Extended Abstract

The following introduction to the Beltana willemite deposit is from Groves et al. (2003). Beltana is the largest willemite (Zn2SiO4) deposit in Australia, located in the Arrowie basin, northern Flinders Ranges. The host rocks are Lower Cambrian carbonates called Woodendinna Dolomite and Wilkawillina Limestone. Originally discovered in 1966 from stream surveys, the premining resources at Beltana were 850000 tons with 36% Zn. Half of the known resources have now been mined out during two separate opencut campaigns. An associated uneconomic lead deposit contains >800000 tons of ore at 8.9% Pb, 3.6% Zn and 1% As.

In addition to Beltana, there are several nonsulfide zinc occurrences in the region between Aroona and Reaphook (∼100km), along the Norwest fault. The Norwest fault trend was probably a basin margin during Cambrian deposition and could be a control for the nonsulfide zinc mineralisation in the area. The Beltana area also has complex fold interferences from two different fold orientations of the Delamerian Orogeny (∼500Ma) that meet in this area. At least three different karsting events have been suggested for the carbonate rocks, Cambrian, Triassic-Jurassic and Tertiary. K-Ar dating of Beltana corodanite (MnPbMn6O14) gives ages of 435Ma, indicating post-Delamerian mineralisation. There are granitoids of this age in the nearby Mt Painter province, and the ore fluids at Beltana could be related to granitoid intrusions at depth.

All mineralisations in Beltana are structurally controlled and associated with hematite-dolomite alteration and most are associated with karsts. The willemite ore occurs next to a Cambrian syndepositional growth fault (Beltana fault) and on or adjacent to major Delamerian thrust faults1. Additional structures are extensional faults related to karst collapses. The footwall of the orebody is mostly karst collapse breccia consisting of coronadite-cemented and hematite-altered dolomite clasts. The lower karstic contact is made of hematite-rich clay and ironstone. In the alteration halos around the willemite orebody, hematite and zincian dolomite replace host carbonates and primary rock textures have been progressively destroyed. The hanging wall consists of Neoproterozoic sediments (Callanna beds and Rawnsley quartzite), which have also partially collapsed into the karst structures.

Major ore minerals at Beltana are willemite2, coronadite, hedyphane - ((Ca,Pb)5(AsO4)3Cl), mimetite(Pb5(AsO4)3Cl) and smithsonite (ZnCO3). There are no significant sulfides at Beltana and the ore zones are anomalously low in sulfur. The major gangue minerals are manganocalcite, dolomite and quartz. Most willemite occurrences in the Flinders Ranges are associated with manganocalcite, which at least at Beltana post-dates willemite deposition.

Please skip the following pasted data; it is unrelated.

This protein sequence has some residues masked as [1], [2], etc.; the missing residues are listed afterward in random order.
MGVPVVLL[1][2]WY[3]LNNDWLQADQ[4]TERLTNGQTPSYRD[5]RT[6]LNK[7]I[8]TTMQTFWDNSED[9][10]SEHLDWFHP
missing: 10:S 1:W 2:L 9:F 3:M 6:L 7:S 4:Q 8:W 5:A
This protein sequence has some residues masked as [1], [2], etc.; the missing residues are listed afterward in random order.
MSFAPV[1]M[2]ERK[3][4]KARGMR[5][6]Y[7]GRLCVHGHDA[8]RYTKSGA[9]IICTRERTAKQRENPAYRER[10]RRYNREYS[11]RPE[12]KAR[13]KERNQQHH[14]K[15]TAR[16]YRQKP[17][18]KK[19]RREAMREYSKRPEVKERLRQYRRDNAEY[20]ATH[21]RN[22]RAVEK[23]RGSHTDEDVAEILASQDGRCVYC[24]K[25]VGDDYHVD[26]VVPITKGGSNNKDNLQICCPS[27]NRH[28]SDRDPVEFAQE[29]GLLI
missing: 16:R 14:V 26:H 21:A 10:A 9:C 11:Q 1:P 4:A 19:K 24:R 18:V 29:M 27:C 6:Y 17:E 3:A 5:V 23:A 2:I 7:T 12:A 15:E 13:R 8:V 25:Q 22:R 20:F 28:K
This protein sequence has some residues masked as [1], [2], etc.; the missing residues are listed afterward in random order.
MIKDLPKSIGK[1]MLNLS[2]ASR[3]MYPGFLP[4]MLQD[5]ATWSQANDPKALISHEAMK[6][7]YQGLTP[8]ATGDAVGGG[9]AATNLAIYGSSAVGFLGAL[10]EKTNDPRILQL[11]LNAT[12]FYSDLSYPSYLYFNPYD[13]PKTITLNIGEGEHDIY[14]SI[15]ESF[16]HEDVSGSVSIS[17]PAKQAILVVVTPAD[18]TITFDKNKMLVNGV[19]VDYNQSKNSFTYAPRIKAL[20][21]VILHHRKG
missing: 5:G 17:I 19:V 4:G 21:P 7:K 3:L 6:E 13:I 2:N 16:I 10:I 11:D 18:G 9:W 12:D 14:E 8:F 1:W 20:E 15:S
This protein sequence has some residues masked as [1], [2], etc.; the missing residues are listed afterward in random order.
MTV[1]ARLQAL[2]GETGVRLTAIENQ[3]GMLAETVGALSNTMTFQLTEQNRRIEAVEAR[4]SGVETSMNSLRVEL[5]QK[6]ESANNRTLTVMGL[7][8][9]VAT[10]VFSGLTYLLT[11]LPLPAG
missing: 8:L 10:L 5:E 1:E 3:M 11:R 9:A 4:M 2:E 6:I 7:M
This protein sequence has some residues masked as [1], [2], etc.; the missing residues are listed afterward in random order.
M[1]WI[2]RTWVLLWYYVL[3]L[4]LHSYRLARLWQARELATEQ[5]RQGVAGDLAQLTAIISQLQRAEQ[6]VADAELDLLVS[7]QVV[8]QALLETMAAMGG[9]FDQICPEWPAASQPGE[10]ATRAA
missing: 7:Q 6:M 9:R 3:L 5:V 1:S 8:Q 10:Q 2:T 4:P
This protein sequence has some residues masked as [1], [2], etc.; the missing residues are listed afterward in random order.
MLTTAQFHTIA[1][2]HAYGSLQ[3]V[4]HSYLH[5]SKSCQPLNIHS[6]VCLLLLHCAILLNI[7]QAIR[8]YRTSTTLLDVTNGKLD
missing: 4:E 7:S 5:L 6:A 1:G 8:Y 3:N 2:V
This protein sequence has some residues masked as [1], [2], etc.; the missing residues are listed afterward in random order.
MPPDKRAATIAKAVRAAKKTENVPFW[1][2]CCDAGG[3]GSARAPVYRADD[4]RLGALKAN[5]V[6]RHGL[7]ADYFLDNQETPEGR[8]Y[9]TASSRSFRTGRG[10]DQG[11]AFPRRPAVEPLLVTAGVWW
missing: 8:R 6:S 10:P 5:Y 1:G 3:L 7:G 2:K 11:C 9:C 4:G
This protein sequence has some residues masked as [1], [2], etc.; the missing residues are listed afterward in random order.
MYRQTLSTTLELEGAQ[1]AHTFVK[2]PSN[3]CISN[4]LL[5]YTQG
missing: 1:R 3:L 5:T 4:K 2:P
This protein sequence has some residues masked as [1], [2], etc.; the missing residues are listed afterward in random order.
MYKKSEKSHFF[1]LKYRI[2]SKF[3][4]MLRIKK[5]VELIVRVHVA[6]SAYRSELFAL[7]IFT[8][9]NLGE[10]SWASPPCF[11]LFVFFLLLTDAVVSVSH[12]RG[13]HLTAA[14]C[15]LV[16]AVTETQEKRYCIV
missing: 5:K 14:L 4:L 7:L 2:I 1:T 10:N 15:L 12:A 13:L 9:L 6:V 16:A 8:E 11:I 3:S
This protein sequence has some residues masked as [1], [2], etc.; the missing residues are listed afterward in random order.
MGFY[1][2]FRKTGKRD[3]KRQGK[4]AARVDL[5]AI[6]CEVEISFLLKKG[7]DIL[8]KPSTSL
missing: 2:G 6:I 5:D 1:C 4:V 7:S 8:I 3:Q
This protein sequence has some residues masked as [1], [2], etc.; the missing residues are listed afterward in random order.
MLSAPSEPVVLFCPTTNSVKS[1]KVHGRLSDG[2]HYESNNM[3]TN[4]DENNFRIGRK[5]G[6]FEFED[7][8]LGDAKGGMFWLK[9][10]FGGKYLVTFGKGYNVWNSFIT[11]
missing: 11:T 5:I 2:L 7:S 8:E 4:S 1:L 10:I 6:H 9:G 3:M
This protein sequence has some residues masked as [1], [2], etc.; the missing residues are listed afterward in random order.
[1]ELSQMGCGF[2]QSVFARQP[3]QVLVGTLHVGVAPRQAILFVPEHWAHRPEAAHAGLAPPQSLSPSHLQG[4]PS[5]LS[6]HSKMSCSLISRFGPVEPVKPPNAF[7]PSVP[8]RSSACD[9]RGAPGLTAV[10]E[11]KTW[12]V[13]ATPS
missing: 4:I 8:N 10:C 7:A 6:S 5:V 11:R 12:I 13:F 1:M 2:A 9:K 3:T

Both single- and two-phase fluid inclusions have been found from the Beltana manganocalcite, quartz and willemite. They show highly variable salinities and temperatures (50-170°C) and this has been interpreted as fluid mixing but other interpretations are also plausible. The components in the mixing model are a low temperature, low salinity, meteoric fluid and a warmer salt-saturated metalliferous fluid, mixing in a low to moderate-temperature hydrothermal system of zincian dolomitisation and hematite precipitation. As hematite came out of solution, the pH dropped and chloride activity increased, causing dissolution and brecciation of host carbonates. Metals were probably transported as chloride complexes because silver is absent and Fe3+ abundant in the ore fluids. Dropping temperature and pH-buffering by the carbonates eventually caused precipitation of zinc minerals in an oxidised, low pH environment.

High-grade nonsulfide zinc-occurrences are active exploration targets around the world. The Beltana willemite deposit shares many features with larger deposits e.g. in Brazil and Zambia, and is one of many in the northern Flinders Ranges. The resources at Beltana have only been studied and mined near the surface and there is a lot of potential for further exploration, especially with deeper drilling.

1 http://www.datametallogenica.com/pages/minidisc/html/beltana_files/Beltana-fieldmine/Beltana05.jpg

2 http://www.datametallogenica.com/pages/minidisc/html/beltana_files/Beltana-fieldmine/Beltana02.jpg